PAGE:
King Leopold retired to indulge an unrestrained grief in a solitary room ; the young Princes and the Princess manifested their feelings "by screams rather than tears or cries " ; the venerable Countess do Neuilly, "whose religion is resignation to the Divine will," repaired at half-past nine direct from the palace to the parish-church, "where in conformity with established custom, a mass was said by the cure of the town for the repose of the soul of the departed." Every shop and almost every pri- vate house in Ostend was closed up, as if the head of its own establish- ment had been removed. In the evening, the Ministers came from Brussels ; the act of dee& was formally drawn up in their presence; and the body was exposed in a chapelle ardente, arranged for the purpose in one of the rooms of the palace. On Saturday evening, the King desired of the British resident chaplain, that the prayers of his [Pro- testant] congregation should be offered up, "agreeably to that impressive prayer of the Litany for all conditions of men " ; for he stated that ho was "indeed most deeply distressed in mind.'" On Sunday "he attended the service in the beautiful church which we have the happiness to possess there, and made the responses throughout audibly."
The King left Ostend for Brussels on Monday, accompanied by the Countess de Neuilly ; and the body was removed on the same day, in state, to the Palace of the Laeken. In accordance with the late Queen's dying wishes, her remains will be interred in the church there at which she had worshiped in life.
GERMANY.—The last accounts from Hesse-Cassel promise a solution of the crisis to which N. Hassenpflug had brought affairs. Reports of the Elector's intention to abdicate produced indefinite negatives ; and then came this statement in the Deutsche Zcitung—" We learn with cer- tainty, that the Elector of Hesse has abdicated." These reports were inaccurate ; but they probably had some foundation in the vague general knowledge that the Elector was beginning to waver and hesitate. One is prepared, therefore, to learn from the correspondent nf the Daily News, under date of the 16th October, that "a new Ministry is in course of formation," and that N. Elvers is named as President- " This is that Judge of the Chief Court of Appeal who visited Wilbelms- bad ten days before, as one of a deputation from his brethren, and who it will be remembered, remained behind when his colleagues returned to Cas- sel, and was admitted to two private interviews with the Elector. He WBS unable to accomplish his object at the time, but believed that he had left the Elector with a more favourable opinion of Constitutional men than had been instilled by Hassenpflug. Ho was summoned to Wilhelmsbad on the 14th, and left on the 15th, with Duysing, a Finance Councillor and known friend of the constitution, -whom report indicates as the probable new Mi- nister of Finance. N. Losberg, spoken of as the successor of the younger Haynan as Minister of War, was formerly in the personal service of the Elector, and fell into disfavour at the court through speaking his mind too freely of Hassenpflug."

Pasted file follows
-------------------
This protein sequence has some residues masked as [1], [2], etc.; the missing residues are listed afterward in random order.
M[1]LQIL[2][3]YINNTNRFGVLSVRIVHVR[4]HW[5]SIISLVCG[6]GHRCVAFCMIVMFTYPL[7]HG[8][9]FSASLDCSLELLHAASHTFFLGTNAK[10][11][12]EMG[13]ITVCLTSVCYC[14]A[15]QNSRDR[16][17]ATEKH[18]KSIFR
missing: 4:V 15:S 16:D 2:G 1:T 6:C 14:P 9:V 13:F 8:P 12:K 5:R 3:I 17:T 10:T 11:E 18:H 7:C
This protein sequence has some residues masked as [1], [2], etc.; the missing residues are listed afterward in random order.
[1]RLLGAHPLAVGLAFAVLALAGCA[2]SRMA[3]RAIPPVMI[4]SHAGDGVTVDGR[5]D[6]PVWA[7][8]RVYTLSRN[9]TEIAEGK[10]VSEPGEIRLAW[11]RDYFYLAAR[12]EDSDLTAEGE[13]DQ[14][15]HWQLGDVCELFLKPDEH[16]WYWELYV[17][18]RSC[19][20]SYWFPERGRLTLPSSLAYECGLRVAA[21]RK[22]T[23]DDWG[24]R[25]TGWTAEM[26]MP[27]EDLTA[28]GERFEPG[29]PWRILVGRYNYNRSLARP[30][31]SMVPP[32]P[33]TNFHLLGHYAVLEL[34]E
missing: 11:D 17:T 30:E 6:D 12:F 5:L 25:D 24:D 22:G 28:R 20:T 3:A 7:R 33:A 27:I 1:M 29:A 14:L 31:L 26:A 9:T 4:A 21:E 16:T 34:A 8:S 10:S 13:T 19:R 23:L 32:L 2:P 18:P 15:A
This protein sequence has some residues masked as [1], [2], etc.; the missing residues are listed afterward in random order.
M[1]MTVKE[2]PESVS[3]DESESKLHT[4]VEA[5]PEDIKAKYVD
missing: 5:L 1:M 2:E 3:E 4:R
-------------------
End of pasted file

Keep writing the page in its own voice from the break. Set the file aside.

MUTED STATES.—The accounts from New York, brought down to the 2d instant, are characterized by the correspondents as "singularly unin- teresting." Congress adjourned on the 30th September, after Its session of unparalleled length and exertion ; and it will assemble again for a short session on the 23 of December. Prospectively the papers are taking up the question of Tariff-legislation. Now that the field is cleared of the all-absorbing Slave questions, the Protectionists are preparing to make a vigorous effort to raise the duties on foreign imports.